Brief profiles of members of the Supreme Council of the Armed Forces asked to step down by the Egyptian president.
The Egyptian president has ordered the powerful head of the army and defence minister, Field Marshal Hussein Tantawi, and several senior generals into retirement and canceled constitutional amendments issued by the military restricting presidential powers.
Mohamed Morsi announced through a spokesman on Sunday the dismissal of Tantawi and his appointment as a presidential adviser.
According to state television, Abdul-Fatah al-Sessi would replace Tantawi as defence minister and the general commander of the army.
Al Jazeera looks back on the career of Field Marshal Tantawi
Morsi also sent into retirement the chief of army staff, General Sami Anan, and appointed him as a presidential adviser.
Lieutenant-General Sidki Sayed Ahmed was named as Anan’s replacement.
Morsi further appointed a senior judge, Mahmoud Mekki, as vice-president. All decisions are effective immediately.
Thousands of Egyptians celebrated the announcement on Sunday night in Cairo’s Tahrir Square that played home to the protests that ousted Mubarak.
“The people support the president’s decision,” the crowd chanted.
Others mocked Tantawi’s departure, presented officially as a retirement.
“Marshal, tell the truth, did Morsi fire you?” they said.
Al Jazeera’s Rawya Rageh, reporting from Cairo, said: “The country may be without a constitution, but there are constitutional declarations that specify the job description of the president, and it is perfectly within the realm of his authority to hire and fire senior government officials.”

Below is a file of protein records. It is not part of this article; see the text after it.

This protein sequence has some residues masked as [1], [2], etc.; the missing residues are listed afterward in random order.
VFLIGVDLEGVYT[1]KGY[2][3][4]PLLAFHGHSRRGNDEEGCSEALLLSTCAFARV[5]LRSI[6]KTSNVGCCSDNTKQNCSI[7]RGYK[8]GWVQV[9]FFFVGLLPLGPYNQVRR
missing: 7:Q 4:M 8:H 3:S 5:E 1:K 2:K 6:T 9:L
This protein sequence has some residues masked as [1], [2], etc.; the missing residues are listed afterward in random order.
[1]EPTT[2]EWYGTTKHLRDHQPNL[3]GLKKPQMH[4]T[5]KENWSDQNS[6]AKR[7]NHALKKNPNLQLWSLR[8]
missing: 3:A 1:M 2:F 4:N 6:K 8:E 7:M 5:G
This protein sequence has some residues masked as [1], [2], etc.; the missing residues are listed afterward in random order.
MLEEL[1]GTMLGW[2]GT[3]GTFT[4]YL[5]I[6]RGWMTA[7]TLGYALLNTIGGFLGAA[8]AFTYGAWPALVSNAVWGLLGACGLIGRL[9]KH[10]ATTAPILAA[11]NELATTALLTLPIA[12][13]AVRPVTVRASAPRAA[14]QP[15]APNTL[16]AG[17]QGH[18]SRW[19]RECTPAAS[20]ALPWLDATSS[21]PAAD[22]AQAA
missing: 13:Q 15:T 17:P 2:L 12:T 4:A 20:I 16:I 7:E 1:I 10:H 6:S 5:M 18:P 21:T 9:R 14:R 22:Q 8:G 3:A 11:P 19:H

“But I guess the talk about all of this is emanating from the fact that this was such a surprising and bold move,” she said.
“Morsi who did not want to defy the military initially, seized on the opportunity of the border attack to end the political career of one of the longest serving military men in the country.
“But whether it was about political score or really an issue of accountability, irrespective of the motives, this indeed was a political earthquake.”
“After all, both Tantawi and Anan, the two most powerful members of the Supreme Council of the Armed Forces (SCAF), long appeared invincible – both during the period SCAF took control over the country and even after President Morsi’s election in June,” she said.
Besides Tantawi and Anan, Morsi also ordered the retirement of the commanders of the navy, air defence and air force.
The latest moves are seen as escalating the power struggle between Morsi, who took office on June 30, and the military.
In an address to the nation on Sunday evening, Morsi said that his move was not directed at individuals.
“The decisions I took today were not meant ever to target certain persons, nor did I intend to embarrass institutions, nor was my aim to narrow freedoms,” he said.
“I did not mean to send a negative message about anyone, but my aim was the benefit of this nation and its people.”
Morsi praised the work of the armed forces, saying his decision would free them to focus on their professional tasks.
Tantawi was the head of SCAF, which ruled the country after Hosni Mubarak was toppled as president in February 2011.
He was defence minister for nearly two decades under Mubarak.
Morsi, from the Muslim Brotherhood, and his Islamist allies did not hide their displeasure with the amendments issued by the military in mid-June curtailing the president’s role and granting the army massive powers, including legislative control.
Earlier this week, Morsi sacked the head of the intelligence service.
The retired navy commander, Lieutenant-General Mohan Mameesh, was named as chairman of the Suez Canal, the strategic waterway linking the Red Sea and the Mediterranean and a major source of revenues for the country.
Earlier, Al Jazeera’s correspondent, Sherine Tadros, reporting from Cairo, said: “There will be a lot of questions asked, especially if Morsi is able to do this.
“In the coming hours, we will find out how this decision came about. All of this has happened very fast, and it was unexpected.”